Prepare the spelt crust: Combine spelt flour and salt in a large bowl. Cut in butter quickly (using a pastry cutter or, when you're working with limited resources, your fingers), which basically means breaking up the chunks until they are about a quarter of their original size throughout. The mixture will still be crumbly and there may be some slightly large chunks; don't worry. Stir in the water. Now, using your clean hands, work the mixture into a ball of dough, pressing and smooshing it quickly with your hands. This will not take long and all you need to keep in mind is getting the dough into a ball as quickly as possible---what happens is your hands start melting more of the butter as you work the dough, which allows the mixture to soften a bit and come together, but you must do this quickly to avoid the dough becoming too soft. If, however, this does happen and the dough is sticking together, just add a little more flour. You control the dough. Once mixture is in a ball, wrap in plastic or set in a bowl and stick in the refrigerator.

Next, in a large saucepan or pot, melt the coconut oil over medium-low heat. Add the onions and stir them together with the oil. Let this mixture cook for about 20 minutes, or until the onions are soft and translucent and just starting to turn golden around the edges, stirring it once or twice. Once onions are ready, remove from stove to a separate bowl or plate.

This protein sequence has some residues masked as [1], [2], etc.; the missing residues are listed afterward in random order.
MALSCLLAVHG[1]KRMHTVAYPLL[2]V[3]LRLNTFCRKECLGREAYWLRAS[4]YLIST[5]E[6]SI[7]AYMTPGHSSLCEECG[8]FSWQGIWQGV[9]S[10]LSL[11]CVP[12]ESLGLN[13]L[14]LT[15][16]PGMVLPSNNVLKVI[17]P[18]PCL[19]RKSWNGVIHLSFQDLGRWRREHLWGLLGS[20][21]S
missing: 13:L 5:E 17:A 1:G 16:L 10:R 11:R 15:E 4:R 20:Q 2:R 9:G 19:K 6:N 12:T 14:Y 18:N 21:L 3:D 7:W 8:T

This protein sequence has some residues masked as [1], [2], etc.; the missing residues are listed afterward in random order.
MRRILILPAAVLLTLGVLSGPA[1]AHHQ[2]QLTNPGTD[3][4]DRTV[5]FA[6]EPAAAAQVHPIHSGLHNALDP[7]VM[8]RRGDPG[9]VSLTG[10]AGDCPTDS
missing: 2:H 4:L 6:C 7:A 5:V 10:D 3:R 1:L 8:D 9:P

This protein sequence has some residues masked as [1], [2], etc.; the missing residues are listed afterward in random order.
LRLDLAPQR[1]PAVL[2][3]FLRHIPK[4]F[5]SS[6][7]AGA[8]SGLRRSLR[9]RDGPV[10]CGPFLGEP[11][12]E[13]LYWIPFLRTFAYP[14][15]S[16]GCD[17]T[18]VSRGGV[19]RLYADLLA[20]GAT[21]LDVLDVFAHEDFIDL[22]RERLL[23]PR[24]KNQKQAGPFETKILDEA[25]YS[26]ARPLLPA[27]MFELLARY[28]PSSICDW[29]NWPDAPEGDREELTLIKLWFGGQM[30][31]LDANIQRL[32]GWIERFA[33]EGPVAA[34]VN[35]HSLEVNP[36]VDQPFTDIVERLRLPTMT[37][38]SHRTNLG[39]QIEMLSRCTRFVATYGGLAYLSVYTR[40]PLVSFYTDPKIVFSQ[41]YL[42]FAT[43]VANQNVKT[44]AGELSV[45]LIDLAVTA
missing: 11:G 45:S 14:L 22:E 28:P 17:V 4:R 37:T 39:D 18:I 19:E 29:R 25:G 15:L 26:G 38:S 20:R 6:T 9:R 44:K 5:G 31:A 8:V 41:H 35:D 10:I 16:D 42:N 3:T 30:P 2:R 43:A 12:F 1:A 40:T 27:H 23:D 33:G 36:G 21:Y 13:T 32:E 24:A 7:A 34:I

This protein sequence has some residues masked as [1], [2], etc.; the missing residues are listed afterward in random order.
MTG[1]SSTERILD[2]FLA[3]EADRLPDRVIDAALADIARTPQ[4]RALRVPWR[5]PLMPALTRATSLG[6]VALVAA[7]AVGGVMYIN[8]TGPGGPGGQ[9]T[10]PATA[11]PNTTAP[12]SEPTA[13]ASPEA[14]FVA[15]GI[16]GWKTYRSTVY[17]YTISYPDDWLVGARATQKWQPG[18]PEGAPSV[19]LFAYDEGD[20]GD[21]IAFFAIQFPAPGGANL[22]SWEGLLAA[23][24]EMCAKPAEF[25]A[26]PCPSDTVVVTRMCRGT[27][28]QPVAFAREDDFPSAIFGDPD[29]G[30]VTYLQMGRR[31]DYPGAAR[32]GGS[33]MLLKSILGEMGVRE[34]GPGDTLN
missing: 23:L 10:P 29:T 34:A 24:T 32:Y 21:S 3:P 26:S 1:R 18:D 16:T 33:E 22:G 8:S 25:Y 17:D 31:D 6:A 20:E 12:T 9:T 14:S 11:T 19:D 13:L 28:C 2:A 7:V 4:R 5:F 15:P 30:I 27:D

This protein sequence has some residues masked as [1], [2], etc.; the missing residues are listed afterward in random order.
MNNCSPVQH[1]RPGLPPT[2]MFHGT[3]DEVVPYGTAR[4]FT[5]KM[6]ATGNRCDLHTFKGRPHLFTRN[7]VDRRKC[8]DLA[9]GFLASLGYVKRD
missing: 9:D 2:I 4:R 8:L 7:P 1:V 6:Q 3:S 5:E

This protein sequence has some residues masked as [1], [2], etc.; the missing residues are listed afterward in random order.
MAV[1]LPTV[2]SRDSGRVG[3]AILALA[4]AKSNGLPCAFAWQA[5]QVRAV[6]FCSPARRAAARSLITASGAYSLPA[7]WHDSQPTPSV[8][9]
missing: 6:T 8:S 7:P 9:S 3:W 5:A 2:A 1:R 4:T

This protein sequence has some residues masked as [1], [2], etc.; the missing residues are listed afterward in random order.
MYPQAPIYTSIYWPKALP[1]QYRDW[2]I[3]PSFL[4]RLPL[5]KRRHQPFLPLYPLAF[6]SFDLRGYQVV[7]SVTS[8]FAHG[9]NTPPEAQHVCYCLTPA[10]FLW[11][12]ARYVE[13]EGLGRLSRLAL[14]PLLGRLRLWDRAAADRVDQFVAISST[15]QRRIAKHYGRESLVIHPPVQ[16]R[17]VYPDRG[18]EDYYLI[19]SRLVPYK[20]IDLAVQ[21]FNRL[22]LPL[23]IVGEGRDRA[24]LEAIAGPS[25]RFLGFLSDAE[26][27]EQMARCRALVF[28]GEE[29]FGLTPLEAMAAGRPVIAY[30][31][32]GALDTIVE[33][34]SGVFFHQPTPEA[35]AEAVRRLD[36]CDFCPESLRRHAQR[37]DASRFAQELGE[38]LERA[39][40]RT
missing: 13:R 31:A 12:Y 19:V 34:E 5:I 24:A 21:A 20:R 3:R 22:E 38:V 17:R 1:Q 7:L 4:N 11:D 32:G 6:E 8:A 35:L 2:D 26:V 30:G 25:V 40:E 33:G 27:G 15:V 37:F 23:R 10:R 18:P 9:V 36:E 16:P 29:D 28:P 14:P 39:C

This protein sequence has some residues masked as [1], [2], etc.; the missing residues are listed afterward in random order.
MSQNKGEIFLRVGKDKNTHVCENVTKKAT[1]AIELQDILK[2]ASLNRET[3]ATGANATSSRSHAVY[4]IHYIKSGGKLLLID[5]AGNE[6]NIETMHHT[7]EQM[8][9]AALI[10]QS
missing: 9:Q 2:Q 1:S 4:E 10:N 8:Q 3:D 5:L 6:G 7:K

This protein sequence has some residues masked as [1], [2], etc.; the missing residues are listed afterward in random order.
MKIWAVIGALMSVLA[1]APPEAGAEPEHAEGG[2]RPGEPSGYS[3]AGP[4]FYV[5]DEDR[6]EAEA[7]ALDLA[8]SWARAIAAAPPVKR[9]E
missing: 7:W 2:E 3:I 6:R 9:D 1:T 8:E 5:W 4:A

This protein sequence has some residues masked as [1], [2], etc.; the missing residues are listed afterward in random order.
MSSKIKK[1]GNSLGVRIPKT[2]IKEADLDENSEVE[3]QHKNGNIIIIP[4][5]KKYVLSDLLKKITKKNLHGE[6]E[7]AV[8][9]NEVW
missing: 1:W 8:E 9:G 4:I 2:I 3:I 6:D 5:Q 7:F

Pull your ball of dough out of the oven and set on a floured surface. I placed mine right on the baking sheet after tossing flour on top; you could do this on parchment and then slide parchment onto your baking sheet if preferred. Press and flatten the dough into a rustic shape that's about 9 or 10 inches wide.

Top with Robusto cheese slices, then the prepared sauteed onion, then the whole Early Girl tomatoes, just plopping them right in the crust. Toss dried thyme all over the top and add a few shakes of salt (the tomatoes won't absorb the salt now, so they will stay sort of unsalted as they bake; the tart will be a little extra salted to make up for this, in part thanks to the cheese; together, the blend will be perfect!). Fold up the edges of the tart around the sides so you have a tart that is roughly 8 or 9 inches in diameter.

Place tart in oven and bake for about an hour, until crust is golden and tomatoes have wilted and burst. We ate ours in slices, alongside a giant salad.

Notes

The idea for cheese and then onions and then tomatoes was inspired by a recent post from the Pioneer Woman.

http://foodloveswriting.com/2014/08/27/early-girl-tomato-tart-spelt-crust/

Cooksnaps